The ceremony commissioned by Trish Ewen to remember her husband Glyn and commit his ashes to the sea is one of the ceremonies that has meant the most to me. Glyn died tragically in a climbing accident on Mt. Baker on September 2, 2001. On the day of his Ceremony of Remembrance (also called a Committal Ceremony), Glyn would have been 50 years old. As with many people who find their way to acceptance around such a death, Glyn’s wife Trish had to move through feelings of powerlessness before she could transform her pain into positive emotional awareness. Immediately upon meeting Trish I had the clear sense that this ceremony needed to be as much about her as it was about Glyn. It would serve as a signpost of sorts. A symbolic way of empowering Trish as she clarified new directions in her life. And to help her take direct and purposeful steps forward. She was ready to embrace life again.
The ceremony was dignified, respectful, and open. At the interview, Trish had shared wonderful stories with me about Glyn. Through her words and the letters she gave me to read, I was able to form a picture of Glyn as a man, a husband, a father, and well, just himself. I enjoyed writing and delivering the eulogy for this unique man. It celebrated Glyn’s strengths, honoured his personal obstacles, and included some humour too. Because, like all of us, Glyn had his quirks. And his quirks helped to make him who he was.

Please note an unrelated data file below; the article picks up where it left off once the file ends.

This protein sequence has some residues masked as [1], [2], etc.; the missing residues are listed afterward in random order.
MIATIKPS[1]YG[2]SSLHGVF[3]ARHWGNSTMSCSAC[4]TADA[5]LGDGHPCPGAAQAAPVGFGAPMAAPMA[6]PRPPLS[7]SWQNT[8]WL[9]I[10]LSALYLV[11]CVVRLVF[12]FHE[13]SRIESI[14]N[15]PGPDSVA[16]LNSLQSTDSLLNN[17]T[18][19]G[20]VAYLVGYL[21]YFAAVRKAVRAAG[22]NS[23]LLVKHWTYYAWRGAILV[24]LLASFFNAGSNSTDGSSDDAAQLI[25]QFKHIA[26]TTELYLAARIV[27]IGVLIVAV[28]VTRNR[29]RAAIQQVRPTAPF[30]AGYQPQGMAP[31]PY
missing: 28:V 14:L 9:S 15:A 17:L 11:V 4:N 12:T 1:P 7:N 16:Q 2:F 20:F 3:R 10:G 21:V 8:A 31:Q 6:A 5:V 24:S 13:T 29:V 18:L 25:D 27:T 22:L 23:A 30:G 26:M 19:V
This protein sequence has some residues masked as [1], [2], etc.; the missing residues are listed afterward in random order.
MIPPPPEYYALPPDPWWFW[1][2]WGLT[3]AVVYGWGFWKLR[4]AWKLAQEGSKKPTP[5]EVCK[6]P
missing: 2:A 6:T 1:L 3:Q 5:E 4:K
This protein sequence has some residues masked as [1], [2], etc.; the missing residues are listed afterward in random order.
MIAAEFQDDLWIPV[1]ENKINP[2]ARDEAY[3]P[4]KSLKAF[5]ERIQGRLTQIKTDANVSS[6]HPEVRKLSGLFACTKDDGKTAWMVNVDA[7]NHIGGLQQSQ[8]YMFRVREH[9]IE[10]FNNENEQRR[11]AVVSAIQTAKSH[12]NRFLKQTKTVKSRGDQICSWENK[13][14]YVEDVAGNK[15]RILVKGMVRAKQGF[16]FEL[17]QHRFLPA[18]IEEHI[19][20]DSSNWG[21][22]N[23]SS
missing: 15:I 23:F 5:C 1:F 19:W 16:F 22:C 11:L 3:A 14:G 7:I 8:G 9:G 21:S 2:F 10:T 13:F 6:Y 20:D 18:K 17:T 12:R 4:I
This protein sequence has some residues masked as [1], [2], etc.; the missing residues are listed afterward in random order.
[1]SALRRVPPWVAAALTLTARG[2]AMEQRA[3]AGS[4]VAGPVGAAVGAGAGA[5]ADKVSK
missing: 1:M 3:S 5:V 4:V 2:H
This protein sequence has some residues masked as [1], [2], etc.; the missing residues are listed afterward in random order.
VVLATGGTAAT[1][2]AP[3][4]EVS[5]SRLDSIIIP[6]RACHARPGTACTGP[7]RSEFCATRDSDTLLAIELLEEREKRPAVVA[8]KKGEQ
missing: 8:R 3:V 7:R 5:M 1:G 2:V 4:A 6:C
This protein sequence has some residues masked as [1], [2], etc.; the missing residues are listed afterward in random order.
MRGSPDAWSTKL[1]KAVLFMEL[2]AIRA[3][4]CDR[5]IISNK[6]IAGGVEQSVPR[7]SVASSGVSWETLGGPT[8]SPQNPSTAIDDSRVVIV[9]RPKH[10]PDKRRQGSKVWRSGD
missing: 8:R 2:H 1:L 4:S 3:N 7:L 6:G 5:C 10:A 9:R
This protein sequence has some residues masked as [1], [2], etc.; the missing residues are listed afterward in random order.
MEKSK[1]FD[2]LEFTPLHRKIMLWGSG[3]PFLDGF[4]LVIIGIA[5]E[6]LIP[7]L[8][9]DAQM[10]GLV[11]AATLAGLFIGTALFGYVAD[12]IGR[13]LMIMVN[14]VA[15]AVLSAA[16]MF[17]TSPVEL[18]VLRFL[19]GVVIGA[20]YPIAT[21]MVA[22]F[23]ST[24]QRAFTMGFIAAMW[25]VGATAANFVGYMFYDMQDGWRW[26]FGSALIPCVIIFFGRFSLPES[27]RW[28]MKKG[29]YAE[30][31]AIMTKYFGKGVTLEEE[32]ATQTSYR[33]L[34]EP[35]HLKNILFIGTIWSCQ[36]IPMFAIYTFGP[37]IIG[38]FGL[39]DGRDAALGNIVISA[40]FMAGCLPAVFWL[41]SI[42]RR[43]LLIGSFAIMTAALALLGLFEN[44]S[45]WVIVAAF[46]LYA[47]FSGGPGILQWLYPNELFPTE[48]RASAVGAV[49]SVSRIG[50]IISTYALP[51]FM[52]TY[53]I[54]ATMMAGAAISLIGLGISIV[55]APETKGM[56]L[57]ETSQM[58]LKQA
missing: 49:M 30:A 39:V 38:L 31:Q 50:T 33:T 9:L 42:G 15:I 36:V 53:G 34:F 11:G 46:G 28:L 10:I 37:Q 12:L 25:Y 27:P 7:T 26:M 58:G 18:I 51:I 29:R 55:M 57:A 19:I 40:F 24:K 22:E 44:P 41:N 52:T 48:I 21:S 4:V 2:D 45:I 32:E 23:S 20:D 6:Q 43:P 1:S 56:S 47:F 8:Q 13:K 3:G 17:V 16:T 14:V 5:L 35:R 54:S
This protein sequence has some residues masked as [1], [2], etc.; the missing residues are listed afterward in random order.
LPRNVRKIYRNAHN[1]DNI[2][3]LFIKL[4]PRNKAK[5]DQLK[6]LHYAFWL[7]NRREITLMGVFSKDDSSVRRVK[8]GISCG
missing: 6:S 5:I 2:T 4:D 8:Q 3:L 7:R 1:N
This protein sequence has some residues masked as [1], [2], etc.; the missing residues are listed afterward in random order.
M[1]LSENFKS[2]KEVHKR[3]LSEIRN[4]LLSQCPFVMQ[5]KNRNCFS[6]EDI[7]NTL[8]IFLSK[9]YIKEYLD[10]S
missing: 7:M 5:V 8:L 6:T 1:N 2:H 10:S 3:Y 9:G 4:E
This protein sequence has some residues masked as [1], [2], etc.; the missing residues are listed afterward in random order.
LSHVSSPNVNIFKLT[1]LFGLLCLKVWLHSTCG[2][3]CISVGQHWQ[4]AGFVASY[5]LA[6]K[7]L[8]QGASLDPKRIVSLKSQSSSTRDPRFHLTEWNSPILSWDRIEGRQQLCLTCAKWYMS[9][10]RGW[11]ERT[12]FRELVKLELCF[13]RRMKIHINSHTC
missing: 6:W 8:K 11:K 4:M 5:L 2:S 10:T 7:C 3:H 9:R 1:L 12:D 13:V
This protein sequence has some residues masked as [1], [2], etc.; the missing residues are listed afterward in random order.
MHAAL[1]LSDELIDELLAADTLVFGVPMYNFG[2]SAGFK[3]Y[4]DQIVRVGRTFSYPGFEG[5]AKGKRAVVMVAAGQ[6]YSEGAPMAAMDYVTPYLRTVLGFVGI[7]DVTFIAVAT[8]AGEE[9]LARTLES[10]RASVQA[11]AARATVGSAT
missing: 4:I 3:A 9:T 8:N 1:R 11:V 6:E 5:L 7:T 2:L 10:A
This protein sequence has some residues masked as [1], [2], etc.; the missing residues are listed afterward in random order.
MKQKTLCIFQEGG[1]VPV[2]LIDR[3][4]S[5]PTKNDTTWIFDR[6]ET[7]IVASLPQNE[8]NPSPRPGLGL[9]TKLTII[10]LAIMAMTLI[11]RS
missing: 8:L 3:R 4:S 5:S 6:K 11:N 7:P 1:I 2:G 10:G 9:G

This ceremonial experience wouldn’t have been what it was, without the circle of women who had come to stand with Trish and her daughter Morgan. What a loving, sensitive, open-hearted group. Following my eulogy and the words I spoke about Trish and Morgan’s journey over these last seven years, we gathered on the sea shore for the scattering of Glyn’s ashes. First I asked each guest to touch their hands to the vessel containing Glyn’s remains. The vessel was returned to Trish. And then her good friend Debbie passed around a bag of rose petals. Each guest held a handful of petals in her hands while I read a time-honoured verse of committal. At the close of the verse, Trish waded into the sea to return Glyn to the elements. (I well up every time I remember this.)
I have such a poignant image in my mind of her facing out to sea with Glyn’s ashes floating away trailed by pink and yellow rose petals. The colours of the setting sun caught both the ashes and the petals. The light was magnificent and somehow gentle. As I stood in the water behind Trish, I could tell from her body language that her heroic spirit had emerged from a life turned upside down by Glyn’s tragic and sudden death. Returning to the shoreline and to the wonderful women who were silently watching the rose petals dance in the tidal currents, it was evident that they too felt Trish’s peace and liberation. Following the committal we had a big communal feast there on the beach. Trish opened a well-aged bottle of something wonderful that Glyn had been saving. We toasted Glyn’s memory, and also raised our glasses to a new beginning that had grown out of a wrenching ending.
Thank you Trish and Morgan for trusting me to participate in such an important part of your life.
Celebrant Michele Davidson